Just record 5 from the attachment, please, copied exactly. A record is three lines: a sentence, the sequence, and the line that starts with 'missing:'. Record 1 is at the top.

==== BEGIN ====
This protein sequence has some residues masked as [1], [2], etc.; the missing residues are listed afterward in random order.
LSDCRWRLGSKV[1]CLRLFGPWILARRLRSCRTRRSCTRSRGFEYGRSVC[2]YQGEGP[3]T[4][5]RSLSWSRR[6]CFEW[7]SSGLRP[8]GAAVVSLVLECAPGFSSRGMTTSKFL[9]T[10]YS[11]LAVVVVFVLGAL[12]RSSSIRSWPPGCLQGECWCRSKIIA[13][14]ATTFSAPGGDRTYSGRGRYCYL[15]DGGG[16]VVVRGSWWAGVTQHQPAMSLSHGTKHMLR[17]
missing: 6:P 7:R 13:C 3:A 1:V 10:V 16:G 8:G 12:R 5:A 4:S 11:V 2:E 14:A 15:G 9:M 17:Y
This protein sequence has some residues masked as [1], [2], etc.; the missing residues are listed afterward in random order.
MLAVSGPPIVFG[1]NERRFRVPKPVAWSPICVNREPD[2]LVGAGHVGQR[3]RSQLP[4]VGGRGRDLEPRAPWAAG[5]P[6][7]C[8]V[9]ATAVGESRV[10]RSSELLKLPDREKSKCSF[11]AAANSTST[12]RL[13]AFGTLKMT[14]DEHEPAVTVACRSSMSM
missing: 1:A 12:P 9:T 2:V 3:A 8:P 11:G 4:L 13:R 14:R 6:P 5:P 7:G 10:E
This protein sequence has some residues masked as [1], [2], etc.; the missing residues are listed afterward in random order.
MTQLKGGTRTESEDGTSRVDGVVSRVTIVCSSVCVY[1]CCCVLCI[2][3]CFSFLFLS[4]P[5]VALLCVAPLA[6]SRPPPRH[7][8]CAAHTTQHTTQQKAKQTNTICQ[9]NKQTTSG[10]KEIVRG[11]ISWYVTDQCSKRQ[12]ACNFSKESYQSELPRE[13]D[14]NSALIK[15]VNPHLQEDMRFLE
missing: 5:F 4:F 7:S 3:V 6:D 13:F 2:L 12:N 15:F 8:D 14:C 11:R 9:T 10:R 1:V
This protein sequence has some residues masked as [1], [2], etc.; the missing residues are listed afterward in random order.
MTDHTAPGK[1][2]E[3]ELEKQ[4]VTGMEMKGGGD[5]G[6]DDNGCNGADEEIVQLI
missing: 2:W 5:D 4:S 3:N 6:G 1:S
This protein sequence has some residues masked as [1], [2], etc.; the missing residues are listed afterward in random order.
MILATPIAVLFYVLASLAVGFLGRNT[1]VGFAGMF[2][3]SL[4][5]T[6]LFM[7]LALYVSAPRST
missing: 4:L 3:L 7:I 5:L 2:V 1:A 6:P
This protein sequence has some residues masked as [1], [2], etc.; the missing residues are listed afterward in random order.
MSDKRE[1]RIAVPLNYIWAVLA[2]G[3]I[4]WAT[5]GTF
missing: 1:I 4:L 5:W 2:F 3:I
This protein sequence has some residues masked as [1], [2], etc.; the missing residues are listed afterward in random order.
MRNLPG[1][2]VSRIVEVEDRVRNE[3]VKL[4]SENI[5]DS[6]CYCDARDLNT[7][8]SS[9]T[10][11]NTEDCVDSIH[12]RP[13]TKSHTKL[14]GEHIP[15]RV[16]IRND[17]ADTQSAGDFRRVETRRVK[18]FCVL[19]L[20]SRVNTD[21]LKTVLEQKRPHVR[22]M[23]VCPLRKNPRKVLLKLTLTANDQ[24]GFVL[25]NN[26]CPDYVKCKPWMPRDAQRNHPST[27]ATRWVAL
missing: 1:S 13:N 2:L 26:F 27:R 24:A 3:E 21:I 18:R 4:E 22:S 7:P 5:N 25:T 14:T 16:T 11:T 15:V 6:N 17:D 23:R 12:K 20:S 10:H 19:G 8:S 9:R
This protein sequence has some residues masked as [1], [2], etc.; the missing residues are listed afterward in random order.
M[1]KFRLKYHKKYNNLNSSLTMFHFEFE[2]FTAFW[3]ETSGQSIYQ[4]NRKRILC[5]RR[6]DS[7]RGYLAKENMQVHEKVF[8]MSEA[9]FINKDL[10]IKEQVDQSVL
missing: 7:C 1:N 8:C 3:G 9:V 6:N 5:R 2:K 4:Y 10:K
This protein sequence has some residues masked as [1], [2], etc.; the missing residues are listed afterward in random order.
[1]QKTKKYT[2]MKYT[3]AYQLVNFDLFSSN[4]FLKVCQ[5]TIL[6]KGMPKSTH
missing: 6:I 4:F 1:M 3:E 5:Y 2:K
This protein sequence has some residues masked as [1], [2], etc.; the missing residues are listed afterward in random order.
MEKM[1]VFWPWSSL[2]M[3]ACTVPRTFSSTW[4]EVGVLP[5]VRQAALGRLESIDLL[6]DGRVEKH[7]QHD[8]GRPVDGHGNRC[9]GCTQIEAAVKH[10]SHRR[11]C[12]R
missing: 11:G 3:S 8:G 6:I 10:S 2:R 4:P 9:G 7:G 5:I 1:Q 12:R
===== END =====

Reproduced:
This protein sequence has some residues masked as [1], [2], etc.; the missing residues are listed afterward in random order.
MILATPIAVLFYVLASLAVGFLGRNT[1]VGFAGMF[2][3]SL[4][5]T[6]LFM[7]LALYVSAPRST
missing: 4:L 3:L 7:I 5:L 2:V 1:A 6:P